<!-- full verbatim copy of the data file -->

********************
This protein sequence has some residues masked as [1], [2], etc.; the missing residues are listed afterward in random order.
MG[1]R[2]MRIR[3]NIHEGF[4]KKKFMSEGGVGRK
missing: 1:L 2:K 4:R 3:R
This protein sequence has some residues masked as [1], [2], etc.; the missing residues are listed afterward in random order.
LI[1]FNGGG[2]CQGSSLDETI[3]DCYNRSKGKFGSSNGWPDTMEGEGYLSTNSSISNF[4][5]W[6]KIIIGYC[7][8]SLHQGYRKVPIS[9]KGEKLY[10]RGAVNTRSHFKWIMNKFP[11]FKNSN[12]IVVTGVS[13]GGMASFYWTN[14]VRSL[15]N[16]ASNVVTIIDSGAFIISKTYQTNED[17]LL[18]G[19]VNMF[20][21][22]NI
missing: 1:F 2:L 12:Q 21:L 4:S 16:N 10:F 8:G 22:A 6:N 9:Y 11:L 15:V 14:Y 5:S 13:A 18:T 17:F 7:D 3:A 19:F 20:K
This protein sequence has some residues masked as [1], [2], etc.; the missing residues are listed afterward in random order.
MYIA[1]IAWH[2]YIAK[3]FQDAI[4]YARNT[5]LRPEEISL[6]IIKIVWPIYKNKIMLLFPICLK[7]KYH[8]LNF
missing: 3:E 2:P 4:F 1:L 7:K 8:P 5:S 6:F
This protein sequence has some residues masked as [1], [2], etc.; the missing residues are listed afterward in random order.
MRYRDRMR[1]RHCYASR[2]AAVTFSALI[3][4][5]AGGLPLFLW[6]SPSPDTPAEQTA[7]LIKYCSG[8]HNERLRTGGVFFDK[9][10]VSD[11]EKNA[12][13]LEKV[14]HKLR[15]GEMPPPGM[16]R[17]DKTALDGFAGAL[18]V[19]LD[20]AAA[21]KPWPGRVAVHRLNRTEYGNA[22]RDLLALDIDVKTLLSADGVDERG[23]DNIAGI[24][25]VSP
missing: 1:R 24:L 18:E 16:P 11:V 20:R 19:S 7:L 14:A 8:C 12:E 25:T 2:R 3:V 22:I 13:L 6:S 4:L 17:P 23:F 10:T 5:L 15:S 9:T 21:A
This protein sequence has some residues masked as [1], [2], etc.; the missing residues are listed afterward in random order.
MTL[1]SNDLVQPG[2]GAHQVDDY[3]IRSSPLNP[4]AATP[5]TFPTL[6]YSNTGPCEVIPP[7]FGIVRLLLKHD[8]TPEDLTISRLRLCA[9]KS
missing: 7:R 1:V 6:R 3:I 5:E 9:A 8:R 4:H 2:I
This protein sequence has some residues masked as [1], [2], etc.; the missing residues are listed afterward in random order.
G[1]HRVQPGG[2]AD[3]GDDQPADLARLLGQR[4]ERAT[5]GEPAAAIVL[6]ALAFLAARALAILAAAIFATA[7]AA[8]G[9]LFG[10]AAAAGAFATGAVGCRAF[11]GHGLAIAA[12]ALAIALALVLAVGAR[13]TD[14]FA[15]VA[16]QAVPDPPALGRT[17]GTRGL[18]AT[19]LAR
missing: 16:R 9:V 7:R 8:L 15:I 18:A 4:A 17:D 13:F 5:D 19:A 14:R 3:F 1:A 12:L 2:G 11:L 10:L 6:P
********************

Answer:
This protein sequence has some residues masked as [1], [2], etc.; the missing residues are listed afterward in random order.
MG[1]R[2]MRIR[3]NIHEGF[4]KKKFMSEGGVGRK
missing: 1:L 2:K 4:R 3:R
This protein sequence has some residues masked as [1], [2], etc.; the missing residues are listed afterward in random order.
LI[1]FNGGG[2]CQGSSLDETI[3]DCYNRSKGKFGSSNGWPDTMEGEGYLSTNSSISNF[4][5]W[6]KIIIGYC[7][8]SLHQGYRKVPIS[9]KGEKLY[10]RGAVNTRSHFKWIMNKFP[11]FKNSN[12]IVVTGVS[13]GGMASFYWTN[14]VRSL[15]N[16]ASNVVTIIDSGAFIISKTYQTNED[17]LL[18]G[19]VNMF[20][21][22]NI
missing: 1:F 2:L 12:Q 21:L 4:S 16:N 10:F 8:G 22:A 6:N 9:Y 11:L 15:V 14:Y 5:S 13:A 18:T 17:F 7:D 3:A 19:F 20:K
This protein sequence has some residues masked as [1], [2], etc.; the missing residues are listed afterward in random order.
MYIA[1]IAWH[2]YIAK[3]FQDAI[4]YARNT[5]LRPEEISL[6]IIKIVWPIYKNKIMLLFPICLK[7]KYH[8]LNF
missing: 3:E 2:P 4:F 1:L 7:K 8:P 5:S 6:F
This protein sequence has some residues masked as [1], [2], etc.; the missing residues are listed afterward in random order.
MRYRDRMR[1]RHCYASR[2]AAVTFSALI[3][4][5]AGGLPLFLW[6]SPSPDTPAEQTA[7]LIKYCSG[8]HNERLRTGGVFFDK[9][10]VSD[11]EKNA[12][13]LEKV[14]HKLR[15]GEMPPPGM[16]R[17]DKTALDGFAGAL[18]V[19]LD[20]AAA[21]KPWPGRVAVHRLNRTEYGNA[22]RDLLALDIDVKTLLSADGVDERG[23]DNIAGI[24][25]VSP
missing: 1:R 24:L 18:E 16:P 11:V 20:R 19:S 7:L 14:A 8:C 12:E 25:T 2:R 3:V 22:I 13:L 6:S 4:L 17:P 23:F 10:T 5:L 15:S 9:T 21:A
This protein sequence has some residues masked as [1], [2], etc.; the missing residues are listed afterward in random order.
MTL[1]SNDLVQPG[2]GAHQVDDY[3]IRSSPLNP[4]AATP[5]TFPTL[6]YSNTGPCEVIPP[7]FGIVRLLLKHD[8]TPEDLTISRLRLCA[9]KS
missing: 7:R 1:V 6:R 3:I 5:E 9:A 8:R 4:H 2:I
This protein sequence has some residues masked as [1], [2], etc.; the missing residues are listed afterward in random order.
G[1]HRVQPGG[2]AD[3]GDDQPADLARLLGQR[4]ERAT[5]GEPAAAIVL[6]ALAFLAARALAILAAAIFATA[7]AA[8]G[9]LFG[10]AAAAGAFATGAVGCRAF[11]GHGLAIAA[12]ALAIALALVLAVGAR[13]TD[14]FA[15]VA[16]QAVPDPPALGRT[17]GTRGL[18]AT[19]LAR
missing: 16:R 9:V 7:R 8:L 15:I 18:A 4:A 17:D 13:F 5:D 19:A 14:R 3:F 1:A 12:L 2:G 11:L 10:L 6:P